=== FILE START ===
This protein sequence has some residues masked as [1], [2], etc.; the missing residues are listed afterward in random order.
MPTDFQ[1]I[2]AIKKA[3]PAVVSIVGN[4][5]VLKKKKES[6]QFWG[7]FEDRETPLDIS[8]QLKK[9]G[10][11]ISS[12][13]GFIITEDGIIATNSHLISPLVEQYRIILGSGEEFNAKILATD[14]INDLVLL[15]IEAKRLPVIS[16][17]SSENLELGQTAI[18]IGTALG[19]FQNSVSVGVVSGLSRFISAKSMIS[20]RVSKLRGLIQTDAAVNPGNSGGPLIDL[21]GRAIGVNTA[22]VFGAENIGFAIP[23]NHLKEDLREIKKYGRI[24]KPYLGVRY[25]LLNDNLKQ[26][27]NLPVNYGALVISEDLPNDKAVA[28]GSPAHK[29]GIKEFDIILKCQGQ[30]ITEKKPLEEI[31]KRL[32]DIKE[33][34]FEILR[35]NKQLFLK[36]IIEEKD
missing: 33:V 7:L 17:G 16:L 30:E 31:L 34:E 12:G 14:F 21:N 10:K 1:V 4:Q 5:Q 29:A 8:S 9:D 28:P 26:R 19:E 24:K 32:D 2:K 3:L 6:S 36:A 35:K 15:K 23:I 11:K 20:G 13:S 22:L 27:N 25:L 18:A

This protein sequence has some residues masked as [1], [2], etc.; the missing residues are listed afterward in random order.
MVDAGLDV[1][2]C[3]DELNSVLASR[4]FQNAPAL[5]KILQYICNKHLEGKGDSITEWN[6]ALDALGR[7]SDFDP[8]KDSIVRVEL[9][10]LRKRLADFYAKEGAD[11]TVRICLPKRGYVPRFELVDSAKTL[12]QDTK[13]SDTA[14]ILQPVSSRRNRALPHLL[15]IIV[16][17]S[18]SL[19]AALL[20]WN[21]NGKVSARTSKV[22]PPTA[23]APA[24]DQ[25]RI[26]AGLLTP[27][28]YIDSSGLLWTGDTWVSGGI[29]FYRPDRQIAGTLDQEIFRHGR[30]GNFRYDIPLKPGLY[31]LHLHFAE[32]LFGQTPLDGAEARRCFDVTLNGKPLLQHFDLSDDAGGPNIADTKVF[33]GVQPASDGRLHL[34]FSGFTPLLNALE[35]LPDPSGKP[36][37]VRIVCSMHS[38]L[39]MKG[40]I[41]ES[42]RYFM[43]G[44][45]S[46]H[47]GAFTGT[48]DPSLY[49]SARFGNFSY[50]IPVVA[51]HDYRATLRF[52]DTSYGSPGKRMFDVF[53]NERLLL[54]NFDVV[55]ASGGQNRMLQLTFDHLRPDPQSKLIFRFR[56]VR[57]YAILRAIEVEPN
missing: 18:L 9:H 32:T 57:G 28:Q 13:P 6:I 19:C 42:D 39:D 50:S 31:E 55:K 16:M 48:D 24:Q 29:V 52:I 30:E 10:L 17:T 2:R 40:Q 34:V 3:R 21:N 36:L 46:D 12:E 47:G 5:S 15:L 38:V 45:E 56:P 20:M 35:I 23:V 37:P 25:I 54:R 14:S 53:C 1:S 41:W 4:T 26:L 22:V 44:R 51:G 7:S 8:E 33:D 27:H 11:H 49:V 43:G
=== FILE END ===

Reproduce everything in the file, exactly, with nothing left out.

This protein sequence has some residues masked as [1], [2], etc.; the missing residues are listed afterward in random order.
MPTDFQ[1]I[2]AIKKA[3]PAVVSIVGN[4][5]VLKKKKES[6]QFWG[7]FEDRETPLDIS[8]QLKK[9]G[10][11]ISS[12][13]GFIITEDGIIATNSHLISPLVEQYRIILGSGEEFNAKILATD[14]INDLVLL[15]IEAKRLPVIS[16][17]SSENLELGQTAI[18]IGTALG[19]FQNSVSVGVVSGLSRFISAKSMIS[20]RVSKLRGLIQTDAAVNPGNSGGPLIDL[21]GRAIGVNTA[22]VFGAENIGFAIP[23]NHLKEDLREIKKYGRI[24]KPYLGVRY[25]LLNDNLKQ[26][27]NLPVNYGALVISEDLPNDKAVA[28]GSPAHK[29]GIKEFDIILKCQGQ[30]ITEKKPLEEI[31]KRL[32]DIKE[33][34]FEILR[35]NKQLFLK[36]IIEEKD
missing: 33:V 7:L 17:G 16:L 30:E 31:L 34:E 12:G 14:F 21:N 10:K 1:V 4:Q 5:Q 29:A 8:S 9:D 28:P 26:R 19:E 24:K 32:D 2:K 3:L 6:S 36:A 35:K 15:K 23:I 11:K 20:G 13:S 22:L 27:N 25:L 18:A

This protein sequence has some residues masked as [1], [2], etc.; the missing residues are listed afterward in random order.
MVDAGLDV[1][2]C[3]DELNSVLASR[4]FQNAPAL[5]KILQYICNKHLEGKGDSITEWN[6]ALDALGR[7]SDFDP[8]KDSIVRVEL[9][10]LRKRLADFYAKEGAD[11]TVRICLPKRGYVPRFELVDSAKTL[12]QDTK[13]SDTA[14]ILQPVSSRRNRALPHLL[15]IIV[16][17]S[18]SL[19]AALL[20]WN[21]NGKVSARTSKV[22]PPTA[23]APA[24]DQ[25]RI[26]AGLLTP[27][28]YIDSSGLLWTGDTWVSGGI[29]FYRPDRQIAGTLDQEIFRHGR[30]GNFRYDIPLKPGLY[31]LHLHFAE[32]LFGQTPLDGAEARRCFDVTLNGKPLLQHFDLSDDAGGPNIADTKVF[33]GVQPASDGRLHL[34]FSGFTPLLNALE[35]LPDPSGKP[36][37]VRIVCSMHS[38]L[39]MKG[40]I[41]ES[42]RYFM[43]G[44][45]S[46]H[47]GAFTGT[48]DPSLY[49]SARFGNFSY[50]IPVVA[51]HDYRATLRF[52]DTSYGSPGKRMFDVF[53]NERLLL[54]NFDVV[55]ASGGQNRMLQLTFDHLRPDPQSKLIFRFR[56]VR[57]YAILRAIEVEPN
missing: 18:L 9:H 32:T 57:G 28:Q 13:P 6:I 19:C 42:D 39:D 50:S 31:E 55:K 16:M 48:D 24:Q 29:V 52:I 30:E 10:L 17:T 2:R 40:Q 34:V 3:R 21:N 36:L 46:D 12:E 47:G 5:S 15:L 38:V 45:E 56:P 20:M 35:I 23:V 37:P 25:I 54:R 14:S 53:C 1:S 41:W 4:T 26:L 22:V 44:R 51:G 7:S 8:E 33:D 27:H 11:H 49:V 43:G